Did you know that all the mud, crud, and drool at an off leash park is magnetized and clean dress clothes are most strongly attracted to it?  Yup, one of life's mysteries. 

Thank you for listening, jb

Monday, September 17, 2012

Dried Apples, Duluth Packs, and Oatmeal Packets

I've gone back into my kitchen.  We're having enchiladas for dinner and I could hear Mike breathing a sigh of relief on the phone when I told him as much.  We're also planning meals for about thirty people for a campout over the weekend.  It's a Webelos invite, so it's going to be car camping at its best.  We're only going to be fifteen minutes from home at Tolt-MacDonald park, but we're walking to the far campgrounds so there will be the illusion that we've really gone somewhere.  There's going to be some schlepping involved, though Mike's planning to bring our wagons for people to use.  I'm going to be the runner, the one who heads out for more ice or for hot pot tongs or whatever we left at home.  I get a lot of exercise as the runner and sometimes I can spot a Starbucks and sneak in some civilization while I'm out gathering stuff to schlep back to camp. We're going to be a party of thirty for this campout.

I've never fed thirty people before.  It's a challenge to think of where the bottlenecks will happen.  Mike and I are in negotiations about making pancakes.  I don't want to be making pancakes for thirty people on Sunday morning.  Imagine flipping pancakes for that long, especially with fifteen hungry boys staring at you and all the while trying to steal the chocolate chips.  The pressure will be immense. Can you hear me saying 'will be?'  Mike is going to win this battle.  I just know it.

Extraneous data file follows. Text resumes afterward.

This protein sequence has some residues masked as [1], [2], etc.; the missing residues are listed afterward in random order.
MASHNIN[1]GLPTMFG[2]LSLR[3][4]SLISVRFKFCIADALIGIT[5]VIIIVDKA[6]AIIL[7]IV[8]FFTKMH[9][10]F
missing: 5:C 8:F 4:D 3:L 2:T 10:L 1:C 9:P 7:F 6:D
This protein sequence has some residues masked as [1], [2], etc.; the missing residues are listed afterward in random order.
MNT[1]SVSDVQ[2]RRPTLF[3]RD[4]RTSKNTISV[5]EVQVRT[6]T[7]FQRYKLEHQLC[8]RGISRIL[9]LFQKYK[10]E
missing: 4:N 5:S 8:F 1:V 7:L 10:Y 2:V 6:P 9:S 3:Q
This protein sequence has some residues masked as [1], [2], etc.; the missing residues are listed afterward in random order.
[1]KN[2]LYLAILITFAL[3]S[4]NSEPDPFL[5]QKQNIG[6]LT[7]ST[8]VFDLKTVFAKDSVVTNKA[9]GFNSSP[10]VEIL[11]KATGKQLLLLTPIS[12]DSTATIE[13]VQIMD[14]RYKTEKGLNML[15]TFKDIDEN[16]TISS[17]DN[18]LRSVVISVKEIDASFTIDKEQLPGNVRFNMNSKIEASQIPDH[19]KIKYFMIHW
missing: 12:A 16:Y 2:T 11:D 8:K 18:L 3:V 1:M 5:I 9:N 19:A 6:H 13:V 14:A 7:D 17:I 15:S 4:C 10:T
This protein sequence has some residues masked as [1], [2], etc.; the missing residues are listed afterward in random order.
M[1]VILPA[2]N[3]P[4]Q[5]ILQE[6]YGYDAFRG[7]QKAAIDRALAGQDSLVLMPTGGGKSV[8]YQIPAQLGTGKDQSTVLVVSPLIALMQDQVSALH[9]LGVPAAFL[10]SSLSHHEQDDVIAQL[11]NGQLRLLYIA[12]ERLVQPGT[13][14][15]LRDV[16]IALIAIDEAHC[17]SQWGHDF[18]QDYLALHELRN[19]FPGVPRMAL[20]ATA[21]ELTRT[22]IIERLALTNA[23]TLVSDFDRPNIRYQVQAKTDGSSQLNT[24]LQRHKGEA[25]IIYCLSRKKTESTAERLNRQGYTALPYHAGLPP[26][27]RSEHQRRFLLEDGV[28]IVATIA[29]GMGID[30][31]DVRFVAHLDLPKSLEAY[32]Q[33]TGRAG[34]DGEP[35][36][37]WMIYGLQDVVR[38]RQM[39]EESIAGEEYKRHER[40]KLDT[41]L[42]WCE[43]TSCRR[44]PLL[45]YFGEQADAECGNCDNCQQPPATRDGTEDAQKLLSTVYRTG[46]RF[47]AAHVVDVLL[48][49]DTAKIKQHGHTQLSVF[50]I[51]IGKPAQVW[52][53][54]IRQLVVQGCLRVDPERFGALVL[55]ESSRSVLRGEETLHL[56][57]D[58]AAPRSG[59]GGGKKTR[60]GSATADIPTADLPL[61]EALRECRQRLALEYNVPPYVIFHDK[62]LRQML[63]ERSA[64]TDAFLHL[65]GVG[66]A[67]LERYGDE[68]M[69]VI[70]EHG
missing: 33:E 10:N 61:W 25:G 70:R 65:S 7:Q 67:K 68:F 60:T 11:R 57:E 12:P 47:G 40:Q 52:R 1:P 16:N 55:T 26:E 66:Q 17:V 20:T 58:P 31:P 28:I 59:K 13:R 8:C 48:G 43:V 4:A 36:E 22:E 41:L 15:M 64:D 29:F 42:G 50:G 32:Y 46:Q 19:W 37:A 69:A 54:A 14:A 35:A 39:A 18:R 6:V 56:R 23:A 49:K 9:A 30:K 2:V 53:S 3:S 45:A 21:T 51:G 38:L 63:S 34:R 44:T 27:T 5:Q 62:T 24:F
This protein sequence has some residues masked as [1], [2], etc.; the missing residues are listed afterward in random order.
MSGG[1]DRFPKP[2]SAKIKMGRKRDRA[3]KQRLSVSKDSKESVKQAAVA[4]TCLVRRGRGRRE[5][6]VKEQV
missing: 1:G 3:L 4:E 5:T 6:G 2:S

Mike's also wants to make beef stroganoff.  My recipe calls for the stew meat to simmer for a couple of hours.  I say my recipe, but it's really a recipe from the Betty Crocker cook book that my mother gave me when I left home.  I didn't use it until one day Mike opened it to the stroganoff/goulash page and said, "I want you to make me one of those for dinner."  But for thirty people? That's ten pounds of stew meat,  two and a half pints of sour cream, sixty ounces of beef stock, five small cans of mushrooms, and three bags of egg noodles.  Cooking for that many people is different than cooking for a large family, let alone my small one.  We'd have two extra large stock pots full of meat simmering that has to have an adult watching over it all afternoon.  Hey wait, I could be that person!  Then, I could sit and read my book or carve a walking stick all afternoon while the meat tenderizes.  Mike doesn't want to precook the meat.  He wants the boys to get the authentic experience of cooking outside.  Would any boys actually be helping with the cooking?  We'd better call the market today though if that's what he wants to do.  It's not like we can sally in there at 4:00 pm on Friday and walk out with ten pounds of perfectly cubed stew meat.  Oh, and I want the good stuff.  This is Painted Hills beef, the good stuff.

My experience doesn't cover this many people.  Most canoe trips Mike and I took were limited to about fifteen people.  That, I can handle.  Did you know that Costco has Mountain House dehydrated meals in bulk now?  Isn't that cool?  At least with a dehydrated meal packet, you know you just plan one for each meal, as if it's an MRE.  Just add water.  If you don't feel like washing dishes, you can eat it right out of the pouch it came in.  But the more trips I went on, the more I steered away from the packets of food.  For a group of fifteen, I'd use dehydrated packets enhanced with some dehydrated veggies.  I heard that Mountain House is pretty good.  More recently, our trips were smaller, no more than six people.  Then, it's easier to get away from packets of dehydrated food.